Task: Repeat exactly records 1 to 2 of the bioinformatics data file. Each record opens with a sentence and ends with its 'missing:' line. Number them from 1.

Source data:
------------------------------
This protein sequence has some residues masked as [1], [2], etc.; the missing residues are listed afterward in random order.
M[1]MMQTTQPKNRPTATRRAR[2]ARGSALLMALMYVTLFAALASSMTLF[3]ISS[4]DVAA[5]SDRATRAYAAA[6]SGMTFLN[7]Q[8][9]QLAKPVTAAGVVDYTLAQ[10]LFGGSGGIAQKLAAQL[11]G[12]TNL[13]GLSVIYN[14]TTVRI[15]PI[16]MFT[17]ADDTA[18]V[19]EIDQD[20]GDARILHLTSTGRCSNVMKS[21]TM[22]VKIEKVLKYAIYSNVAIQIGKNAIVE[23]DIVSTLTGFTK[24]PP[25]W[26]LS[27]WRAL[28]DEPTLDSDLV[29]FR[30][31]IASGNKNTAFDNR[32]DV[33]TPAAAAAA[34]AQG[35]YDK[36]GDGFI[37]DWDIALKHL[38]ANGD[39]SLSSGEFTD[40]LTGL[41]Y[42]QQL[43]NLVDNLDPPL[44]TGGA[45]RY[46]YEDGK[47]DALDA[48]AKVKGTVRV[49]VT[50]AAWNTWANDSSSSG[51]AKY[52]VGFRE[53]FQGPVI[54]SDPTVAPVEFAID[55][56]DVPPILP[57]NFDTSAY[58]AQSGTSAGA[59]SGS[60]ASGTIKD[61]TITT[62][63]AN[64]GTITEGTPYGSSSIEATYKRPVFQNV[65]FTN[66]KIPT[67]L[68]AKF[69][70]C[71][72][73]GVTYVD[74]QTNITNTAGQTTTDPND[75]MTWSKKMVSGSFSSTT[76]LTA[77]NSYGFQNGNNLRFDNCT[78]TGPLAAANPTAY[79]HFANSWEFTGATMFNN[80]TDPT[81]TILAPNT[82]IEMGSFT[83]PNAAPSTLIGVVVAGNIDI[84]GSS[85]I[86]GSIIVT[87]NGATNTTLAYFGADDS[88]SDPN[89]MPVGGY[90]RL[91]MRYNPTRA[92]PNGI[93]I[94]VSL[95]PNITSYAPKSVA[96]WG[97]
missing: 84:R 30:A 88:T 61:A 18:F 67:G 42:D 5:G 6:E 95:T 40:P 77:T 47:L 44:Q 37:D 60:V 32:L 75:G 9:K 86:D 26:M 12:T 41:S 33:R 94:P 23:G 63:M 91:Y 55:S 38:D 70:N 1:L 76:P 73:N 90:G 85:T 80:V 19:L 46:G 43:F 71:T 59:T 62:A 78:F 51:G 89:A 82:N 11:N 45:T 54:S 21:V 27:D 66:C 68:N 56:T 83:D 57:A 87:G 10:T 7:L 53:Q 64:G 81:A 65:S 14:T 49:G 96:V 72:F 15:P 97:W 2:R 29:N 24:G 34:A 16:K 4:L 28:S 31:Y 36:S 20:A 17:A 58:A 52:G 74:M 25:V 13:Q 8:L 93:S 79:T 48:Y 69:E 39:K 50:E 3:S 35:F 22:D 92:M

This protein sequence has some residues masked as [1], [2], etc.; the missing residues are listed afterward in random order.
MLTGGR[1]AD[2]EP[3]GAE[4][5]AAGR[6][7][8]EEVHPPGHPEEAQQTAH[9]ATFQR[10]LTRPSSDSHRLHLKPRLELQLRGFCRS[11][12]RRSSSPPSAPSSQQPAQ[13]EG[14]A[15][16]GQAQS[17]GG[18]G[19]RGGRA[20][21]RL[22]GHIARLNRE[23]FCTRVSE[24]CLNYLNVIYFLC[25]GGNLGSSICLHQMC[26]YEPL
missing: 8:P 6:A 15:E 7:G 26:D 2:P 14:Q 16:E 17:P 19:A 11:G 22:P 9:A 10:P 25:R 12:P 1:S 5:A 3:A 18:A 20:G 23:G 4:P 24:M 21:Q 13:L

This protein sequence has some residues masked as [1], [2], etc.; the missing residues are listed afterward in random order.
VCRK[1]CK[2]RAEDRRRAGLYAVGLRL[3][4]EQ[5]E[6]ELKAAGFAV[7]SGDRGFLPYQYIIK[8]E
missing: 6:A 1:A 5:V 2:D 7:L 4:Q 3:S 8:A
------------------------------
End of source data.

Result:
This protein sequence has some residues masked as [1], [2], etc.; the missing residues are listed afterward in random order.
M[1]MMQTTQPKNRPTATRRAR[2]ARGSALLMALMYVTLFAALASSMTLF[3]ISS[4]DVAA[5]SDRATRAYAAA[6]SGMTFLN[7]Q[8][9]QLAKPVTAAGVVDYTLAQ[10]LFGGSGGIAQKLAAQL[11]G[12]TNL[13]GLSVIYN[14]TTVRI[15]PI[16]MFT[17]ADDTA[18]V[19]EIDQD[20]GDARILHLTSTGRCSNVMKS[21]TM[22]VKIEKVLKYAIYSNVAIQIGKNAIVE[23]DIVSTLTGFTK[24]PP[25]W[26]LS[27]WRAL[28]DEPTLDSDLV[29]FR[30][31]IASGNKNTAFDNR[32]DV[33]TPAAAAAA[34]AQG[35]YDK[36]GDGFI[37]DWDIALKHL[38]ANGD[39]SLSSGEFTD[40]LTGL[41]Y[42]QQL[43]NLVDNLDPPL[44]TGGA[45]RY[46]YEDGK[47]DALDA[48]AKVKGTVRV[49]VT[50]AAWNTWANDSSSSG[51]AKY[52]VGFRE[53]FQGPVI[54]SDPTVAPVEFAID[55][56]DVPPILP[57]NFDTSAY[58]AQSGTSAGA[59]SGS[60]ASGTIKD[61]TITT[62][63]AN[64]GTITEGTPYGSSSIEATYKRPVFQNV[65]FTN[66]KIPT[67]L[68]AKF[69][70]C[71][72][73]GVTYVD[74]QTNITNTAGQTTTDPND[75]MTWSKKMVSGSFSSTT[76]LTA[77]NSYGFQNGNNLRFDNCT[78]TGPLAAANPTAY[79]HFANSWEFTGATMFNN[80]TDPT[81]TILAPNT[82]IEMGSFT[83]PNAAPSTLIGVVVAGNIDI[84]GSS[85]I[86]GSIIVT[87]NGATNTTLAYFGADDS[88]SDPN[89]MPVGGY[90]RL[91]MRYNPTRA[92]PNGI[93]I[94]VSL[95]PNITSYAPKSVA[96]WG[97]
missing: 84:R 30:A 88:T 61:A 18:F 67:G 42:D 5:G 6:E 95:T 40:P 77:T 47:L 44:Q 37:D 60:V 32:L 75:G 9:K 86:D 26:M 12:T 41:S 33:R 94:P 23:G 63:M 91:Y 55:S 38:D 70:N 1:L 76:P 73:N 90:G 85:T 80:V 19:L 46:G 43:F 71:T 59:T 62:A 78:F 51:G 89:A 82:N 11:N 45:T 54:S 21:V 27:D 66:C 68:N 56:T 83:D 57:A 87:G 10:T 7:L 53:Q 64:G 81:A 65:S 14:T 49:G 96:V 72:F 15:P 97:W 2:R 29:N 24:G 34:A 16:K 4:L 28:S 31:Y 36:S 20:A 17:A 58:A 52:G 74:M 25:V 13:Q 8:L 93:S 79:T 48:Y 69:E 39:K 50:E 3:S 35:F 22:D 92:M

This protein sequence has some residues masked as [1], [2], etc.; the missing residues are listed afterward in random order.
MLTGGR[1]AD[2]EP[3]GAE[4][5]AAGR[6][7][8]EEVHPPGHPEEAQQTAH[9]ATFQR[10]LTRPSSDSHRLHLKPRLELQLRGFCRS[11][12]RRSSSPPSAPSSQQPAQ[13]EG[14]A[15][16]GQAQS[17]GG[18]G[19]RGGRA[20][21]RL[22]GHIARLNRE[23]FCTRVSE[24]CLNYLNVIYFLC[25]GGNLGSSICLHQMC[26]YEPL
missing: 8:P 6:A 15:E 7:G 26:D 2:P 14:Q 16:E 17:P 19:A 11:G 22:P 9:A 10:P 25:R 12:P 1:S 5:A 3:A 18:A 20:G 23:G 4:P 24:M 21:Q 13:L